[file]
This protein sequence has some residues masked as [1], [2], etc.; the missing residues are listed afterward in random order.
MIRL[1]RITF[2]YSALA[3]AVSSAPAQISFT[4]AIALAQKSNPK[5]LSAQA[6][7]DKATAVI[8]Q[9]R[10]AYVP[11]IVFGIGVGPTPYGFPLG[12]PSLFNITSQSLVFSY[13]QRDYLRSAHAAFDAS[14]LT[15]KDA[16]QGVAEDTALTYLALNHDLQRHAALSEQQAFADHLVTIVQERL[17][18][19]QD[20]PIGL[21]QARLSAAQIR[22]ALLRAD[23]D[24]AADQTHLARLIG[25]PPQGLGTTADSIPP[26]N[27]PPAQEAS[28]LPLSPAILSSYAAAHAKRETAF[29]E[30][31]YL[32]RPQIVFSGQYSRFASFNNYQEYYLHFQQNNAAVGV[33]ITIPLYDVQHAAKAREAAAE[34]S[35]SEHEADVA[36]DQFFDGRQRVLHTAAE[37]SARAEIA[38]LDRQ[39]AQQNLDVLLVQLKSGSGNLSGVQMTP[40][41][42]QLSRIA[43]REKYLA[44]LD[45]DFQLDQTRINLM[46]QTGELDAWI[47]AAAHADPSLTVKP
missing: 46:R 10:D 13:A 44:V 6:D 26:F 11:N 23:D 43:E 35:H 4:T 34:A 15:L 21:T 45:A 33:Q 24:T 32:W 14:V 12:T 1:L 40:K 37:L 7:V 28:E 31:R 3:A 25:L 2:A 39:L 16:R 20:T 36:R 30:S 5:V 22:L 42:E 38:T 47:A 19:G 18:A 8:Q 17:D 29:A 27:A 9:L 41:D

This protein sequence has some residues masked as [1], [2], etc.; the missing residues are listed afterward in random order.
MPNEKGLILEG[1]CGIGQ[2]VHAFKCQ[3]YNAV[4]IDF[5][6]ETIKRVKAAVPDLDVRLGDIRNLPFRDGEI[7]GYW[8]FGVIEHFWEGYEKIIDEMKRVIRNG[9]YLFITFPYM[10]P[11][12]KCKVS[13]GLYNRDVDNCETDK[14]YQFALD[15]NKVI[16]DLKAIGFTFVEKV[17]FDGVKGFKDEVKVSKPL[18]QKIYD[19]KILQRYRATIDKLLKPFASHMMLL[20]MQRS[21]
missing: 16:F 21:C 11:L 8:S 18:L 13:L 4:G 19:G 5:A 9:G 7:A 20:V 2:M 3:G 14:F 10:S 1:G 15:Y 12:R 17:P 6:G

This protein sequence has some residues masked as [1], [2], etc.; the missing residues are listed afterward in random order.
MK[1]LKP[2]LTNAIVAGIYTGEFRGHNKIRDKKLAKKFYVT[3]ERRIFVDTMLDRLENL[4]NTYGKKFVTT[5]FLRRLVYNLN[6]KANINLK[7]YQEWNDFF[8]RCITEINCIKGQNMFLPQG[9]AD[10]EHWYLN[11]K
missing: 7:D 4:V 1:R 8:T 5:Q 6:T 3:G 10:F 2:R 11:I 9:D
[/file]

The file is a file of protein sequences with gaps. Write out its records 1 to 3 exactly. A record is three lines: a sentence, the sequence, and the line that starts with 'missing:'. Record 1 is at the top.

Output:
This protein sequence has some residues masked as [1], [2], etc.; the missing residues are listed afterward in random order.
MIRL[1]RITF[2]YSALA[3]AVSSAPAQISFT[4]AIALAQKSNPK[5]LSAQA[6][7]DKATAVI[8]Q[9]R[10]AYVP[11]IVFGIGVGPTPYGFPLG[12]PSLFNITSQSLVFSY[13]QRDYLRSAHAAFDAS[14]LT[15]KDA[16]QGVAEDTALTYLALNHDLQRHAALSEQQAFADHLVTIVQERL[17][18][19]QD[20]PIGL[21]QARLSAAQIR[22]ALLRAD[23]D[24]AADQTHLARLIG[25]PPQGLGTTADSIPP[26]N[27]PPAQEAS[28]LPLSPAILSSYAAAHAKRETAF[29]E[30][31]YL[32]RPQIVFSGQYSRFASFNNYQEYYLHFQQNNAAVGV[33]ITIPLYDVQHAAKAREAAAE[34]S[35]SEHEADVA[36]DQFFDGRQRVLHTAAE[37]SARAEIA[38]LDRQ[39]AQQNLDVLLVQLKSGSGNLSGVQMTP[40][41][42]QLSRIA[43]REKYLA[44]LD[45]DFQLDQTRINLM[46]QTGELDAWI[47]AAAHADPSLTVKP
missing: 46:R 10:D 13:A 44:V 6:D 26:F 11:N 23:D 43:E 35:H 4:T 34:A 15:L 21:T 45:A 33:Q 24:T 32:W 14:V 12:T 1:L 40:K 37:L 7:V 28:E 31:R 3:A 25:L 2:A 39:L 16:R 20:T 36:R 30:S 5:V 22:L 42:E 38:T 47:A 19:G 18:A 8:Q 17:D 29:A 27:A 9:L 41:D

This protein sequence has some residues masked as [1], [2], etc.; the missing residues are listed afterward in random order.
MPNEKGLILEG[1]CGIGQ[2]VHAFKCQ[3]YNAV[4]IDF[5][6]ETIKRVKAAVPDLDVRLGDIRNLPFRDGEI[7]GYW[8]FGVIEHFWEGYEKIIDEMKRVIRNG[9]YLFITFPYM[10]P[11][12]KCKVS[13]GLYNRDVDNCETDK[14]YQFALD[15]NKVI[16]DLKAIGFTFVEKV[17]FDGVKGFKDEVKVSKPL[18]QKIYD[19]KILQRYRATIDKLLKPFASHMMLL[20]MQRS[21]
missing: 16:F 21:C 11:L 8:S 18:L 13:L 4:G 19:G 5:A 9:G 7:A 20:V 2:M 3:G 14:F 10:S 1:G 15:Y 12:R 17:P 6:G

This protein sequence has some residues masked as [1], [2], etc.; the missing residues are listed afterward in random order.
MK[1]LKP[2]LTNAIVAGIYTGEFRGHNKIRDKKLAKKFYVT[3]ERRIFVDTMLDRLENL[4]NTYGKKFVTT[5]FLRRLVYNLN[6]KANINLK[7]YQEWNDFF[8]RCITEINCIKGQNMFLPQG[9]AD[10]EHWYLN[11]K
missing: 7:D 4:V 1:R 8:T 5:Q 6:T 3:G 10:F 2:R 11:I 9:D